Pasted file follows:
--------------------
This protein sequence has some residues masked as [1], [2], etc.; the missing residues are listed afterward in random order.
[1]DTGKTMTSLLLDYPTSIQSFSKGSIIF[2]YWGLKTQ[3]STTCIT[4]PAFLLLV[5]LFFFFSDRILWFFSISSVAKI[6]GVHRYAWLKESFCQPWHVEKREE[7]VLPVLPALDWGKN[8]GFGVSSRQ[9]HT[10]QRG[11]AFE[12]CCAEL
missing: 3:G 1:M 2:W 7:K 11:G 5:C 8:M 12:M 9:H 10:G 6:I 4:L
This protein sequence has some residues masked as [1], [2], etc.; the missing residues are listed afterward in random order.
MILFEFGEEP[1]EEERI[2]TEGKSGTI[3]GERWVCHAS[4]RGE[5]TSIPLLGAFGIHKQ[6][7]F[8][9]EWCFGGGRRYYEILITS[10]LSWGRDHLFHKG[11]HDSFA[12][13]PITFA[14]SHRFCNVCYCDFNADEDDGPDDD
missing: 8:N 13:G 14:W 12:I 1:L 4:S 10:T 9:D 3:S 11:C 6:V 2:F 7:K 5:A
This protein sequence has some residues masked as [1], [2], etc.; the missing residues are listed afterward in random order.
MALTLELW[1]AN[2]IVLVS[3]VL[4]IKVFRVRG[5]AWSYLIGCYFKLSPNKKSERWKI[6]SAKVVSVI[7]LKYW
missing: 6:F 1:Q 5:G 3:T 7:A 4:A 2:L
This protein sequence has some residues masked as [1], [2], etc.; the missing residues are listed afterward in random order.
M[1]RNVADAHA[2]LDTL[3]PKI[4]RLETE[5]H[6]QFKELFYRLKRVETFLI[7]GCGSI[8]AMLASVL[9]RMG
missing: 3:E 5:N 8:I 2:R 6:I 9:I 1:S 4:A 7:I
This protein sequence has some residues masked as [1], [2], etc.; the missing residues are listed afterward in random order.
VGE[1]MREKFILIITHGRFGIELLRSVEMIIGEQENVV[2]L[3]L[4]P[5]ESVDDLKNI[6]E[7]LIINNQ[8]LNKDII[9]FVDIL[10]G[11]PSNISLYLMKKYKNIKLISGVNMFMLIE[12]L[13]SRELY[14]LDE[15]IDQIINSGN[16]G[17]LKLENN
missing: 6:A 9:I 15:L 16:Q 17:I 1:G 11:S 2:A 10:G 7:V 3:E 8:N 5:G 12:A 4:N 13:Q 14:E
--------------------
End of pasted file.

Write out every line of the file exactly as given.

This protein sequence has some residues masked as [1], [2], etc.; the missing residues are listed afterward in random order.
[1]DTGKTMTSLLLDYPTSIQSFSKGSIIF[2]YWGLKTQ[3]STTCIT[4]PAFLLLV[5]LFFFFSDRILWFFSISSVAKI[6]GVHRYAWLKESFCQPWHVEKREE[7]VLPVLPALDWGKN[8]GFGVSSRQ[9]HT[10]QRG[11]AFE[12]CCAEL
missing: 3:G 1:M 2:W 7:K 11:G 5:C 8:M 12:M 9:H 10:G 6:I 4:L
This protein sequence has some residues masked as [1], [2], etc.; the missing residues are listed afterward in random order.
MILFEFGEEP[1]EEERI[2]TEGKSGTI[3]GERWVCHAS[4]RGE[5]TSIPLLGAFGIHKQ[6][7]F[8][9]EWCFGGGRRYYEILITS[10]LSWGRDHLFHKG[11]HDSFA[12][13]PITFA[14]SHRFCNVCYCDFNADEDDGPDDD
missing: 8:N 13:G 14:W 12:I 1:L 4:S 10:T 9:D 3:S 11:C 6:V 2:F 7:K 5:A
This protein sequence has some residues masked as [1], [2], etc.; the missing residues are listed afterward in random order.
MALTLELW[1]AN[2]IVLVS[3]VL[4]IKVFRVRG[5]AWSYLIGCYFKLSPNKKSERWKI[6]SAKVVSVI[7]LKYW
missing: 6:F 1:Q 5:G 3:T 7:A 4:A 2:L
This protein sequence has some residues masked as [1], [2], etc.; the missing residues are listed afterward in random order.
M[1]RNVADAHA[2]LDTL[3]PKI[4]RLETE[5]H[6]QFKELFYRLKRVETFLI[7]GCGSI[8]AMLASVL[9]RMG
missing: 3:E 5:N 8:I 2:R 6:I 9:I 1:S 4:A 7:I
This protein sequence has some residues masked as [1], [2], etc.; the missing residues are listed afterward in random order.
VGE[1]MREKFILIITHGRFGIELLRSVEMIIGEQENVV[2]L[3]L[4]P[5]ESVDDLKNI[6]E[7]LIINNQ[8]LNKDII[9]FVDIL[10]G[11]PSNISLYLMKKYKNIKLISGVNMFMLIE[12]L[13]SRELY[14]LDE[15]IDQIINSGN[16]G[17]LKLENN
missing: 6:A 9:I 15:L 16:Q 17:I 1:G 11:S 2:A 10:G 7:V 3:E 8:N 5:G 12:A 4:N 13:Q 14:E